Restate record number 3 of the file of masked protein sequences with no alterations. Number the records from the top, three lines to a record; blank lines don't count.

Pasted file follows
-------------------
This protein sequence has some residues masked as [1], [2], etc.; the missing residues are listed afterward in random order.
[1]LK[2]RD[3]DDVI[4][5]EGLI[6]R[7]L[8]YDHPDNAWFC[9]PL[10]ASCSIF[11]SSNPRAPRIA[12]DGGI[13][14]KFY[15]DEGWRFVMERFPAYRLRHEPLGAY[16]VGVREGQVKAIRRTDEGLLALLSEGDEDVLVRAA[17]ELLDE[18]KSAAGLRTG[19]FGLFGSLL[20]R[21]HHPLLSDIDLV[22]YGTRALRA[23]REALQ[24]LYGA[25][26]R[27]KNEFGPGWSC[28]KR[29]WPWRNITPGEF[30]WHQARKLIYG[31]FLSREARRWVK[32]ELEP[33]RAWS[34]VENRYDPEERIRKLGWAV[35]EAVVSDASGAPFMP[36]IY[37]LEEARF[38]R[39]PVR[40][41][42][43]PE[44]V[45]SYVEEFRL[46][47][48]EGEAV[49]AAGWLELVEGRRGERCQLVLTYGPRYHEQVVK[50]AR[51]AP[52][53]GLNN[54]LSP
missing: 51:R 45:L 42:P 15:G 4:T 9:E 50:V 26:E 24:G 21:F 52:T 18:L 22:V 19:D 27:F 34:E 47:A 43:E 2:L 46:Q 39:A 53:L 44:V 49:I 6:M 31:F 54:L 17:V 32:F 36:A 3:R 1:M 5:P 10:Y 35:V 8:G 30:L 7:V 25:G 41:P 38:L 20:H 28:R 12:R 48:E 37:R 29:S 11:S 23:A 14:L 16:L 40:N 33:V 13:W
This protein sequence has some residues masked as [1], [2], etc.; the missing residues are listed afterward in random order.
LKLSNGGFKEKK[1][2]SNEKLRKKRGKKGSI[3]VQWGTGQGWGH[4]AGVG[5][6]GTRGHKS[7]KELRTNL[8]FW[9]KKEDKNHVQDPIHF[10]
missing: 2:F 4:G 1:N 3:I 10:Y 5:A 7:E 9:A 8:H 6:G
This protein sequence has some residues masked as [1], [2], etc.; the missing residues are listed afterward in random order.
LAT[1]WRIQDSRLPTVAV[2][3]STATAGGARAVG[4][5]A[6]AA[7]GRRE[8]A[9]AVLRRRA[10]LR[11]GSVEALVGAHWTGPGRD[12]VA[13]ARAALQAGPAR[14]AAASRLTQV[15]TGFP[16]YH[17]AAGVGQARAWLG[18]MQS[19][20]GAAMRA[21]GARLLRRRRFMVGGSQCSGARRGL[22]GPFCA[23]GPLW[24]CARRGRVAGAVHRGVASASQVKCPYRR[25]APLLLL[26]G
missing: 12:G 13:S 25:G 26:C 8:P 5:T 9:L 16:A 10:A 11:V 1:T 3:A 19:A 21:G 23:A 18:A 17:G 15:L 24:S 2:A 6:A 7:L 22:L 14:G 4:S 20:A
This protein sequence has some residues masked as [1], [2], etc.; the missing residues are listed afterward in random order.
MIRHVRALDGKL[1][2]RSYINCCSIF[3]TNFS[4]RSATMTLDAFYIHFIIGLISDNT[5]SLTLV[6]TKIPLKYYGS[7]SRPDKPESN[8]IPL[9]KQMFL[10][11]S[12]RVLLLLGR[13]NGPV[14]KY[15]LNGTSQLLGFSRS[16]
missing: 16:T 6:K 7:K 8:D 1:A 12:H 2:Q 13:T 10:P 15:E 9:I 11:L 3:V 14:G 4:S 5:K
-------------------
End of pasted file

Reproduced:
This protein sequence has some residues masked as [1], [2], etc.; the missing residues are listed afterward in random order.
LAT[1]WRIQDSRLPTVAV[2][3]STATAGGARAVG[4][5]A[6]AA[7]GRRE[8]A[9]AVLRRRA[10]LR[11]GSVEALVGAHWTGPGRD[12]VA[13]ARAALQAGPAR[14]AAASRLTQV[15]TGFP[16]YH[17]AAGVGQARAWLG[18]MQS[19][20]GAAMRA[21]GARLLRRRRFMVGGSQCSGARRGL[22]GPFCA[23]GPLW[24]CARRGRVAGAVHRGVASASQVKCPYRR[25]APLLLL[26]G
missing: 12:G 13:S 25:G 26:C 8:P 5:T 9:L 16:A 10:A 11:V 1:T 3:A 19:A 21:G 23:A 18:A 17:G 15:L 24:S 2:A 6:A 7:L 22:L 14:G 4:S 20:A